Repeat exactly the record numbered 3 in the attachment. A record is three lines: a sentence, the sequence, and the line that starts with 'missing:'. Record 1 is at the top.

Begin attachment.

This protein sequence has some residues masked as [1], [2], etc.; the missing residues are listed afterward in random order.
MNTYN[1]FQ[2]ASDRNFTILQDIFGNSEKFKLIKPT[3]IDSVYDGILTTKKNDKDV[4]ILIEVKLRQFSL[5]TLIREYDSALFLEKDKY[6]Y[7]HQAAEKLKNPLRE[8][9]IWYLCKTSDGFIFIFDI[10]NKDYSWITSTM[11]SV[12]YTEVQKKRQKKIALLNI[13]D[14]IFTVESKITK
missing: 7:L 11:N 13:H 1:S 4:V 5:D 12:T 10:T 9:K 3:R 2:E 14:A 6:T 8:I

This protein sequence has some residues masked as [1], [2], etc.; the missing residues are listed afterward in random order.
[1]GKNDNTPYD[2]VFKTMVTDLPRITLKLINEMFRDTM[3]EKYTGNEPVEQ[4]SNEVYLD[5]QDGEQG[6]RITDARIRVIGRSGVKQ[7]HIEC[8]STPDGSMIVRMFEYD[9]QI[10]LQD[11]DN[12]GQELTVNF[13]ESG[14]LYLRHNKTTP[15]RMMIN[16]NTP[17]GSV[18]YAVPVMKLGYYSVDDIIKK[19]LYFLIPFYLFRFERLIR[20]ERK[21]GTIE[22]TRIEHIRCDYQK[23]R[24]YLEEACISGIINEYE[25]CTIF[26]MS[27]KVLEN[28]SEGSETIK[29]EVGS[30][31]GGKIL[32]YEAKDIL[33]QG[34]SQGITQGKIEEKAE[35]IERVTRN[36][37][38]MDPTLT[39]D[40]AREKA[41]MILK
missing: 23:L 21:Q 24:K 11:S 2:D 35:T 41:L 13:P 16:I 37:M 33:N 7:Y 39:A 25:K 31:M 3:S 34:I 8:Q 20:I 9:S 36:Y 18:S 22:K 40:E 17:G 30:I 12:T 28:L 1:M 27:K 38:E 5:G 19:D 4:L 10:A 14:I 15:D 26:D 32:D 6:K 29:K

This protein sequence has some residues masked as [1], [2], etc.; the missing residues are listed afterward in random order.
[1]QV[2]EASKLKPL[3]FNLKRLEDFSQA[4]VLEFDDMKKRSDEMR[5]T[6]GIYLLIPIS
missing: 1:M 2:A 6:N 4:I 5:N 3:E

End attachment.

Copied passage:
This protein sequence has some residues masked as [1], [2], etc.; the missing residues are listed afterward in random order.
[1]QV[2]EASKLKPL[3]FNLKRLEDFSQA[4]VLEFDDMKKRSDEMR[5]T[6]GIYLLIPIS
missing: 1:M 2:A 6:N 4:I 5:N 3:E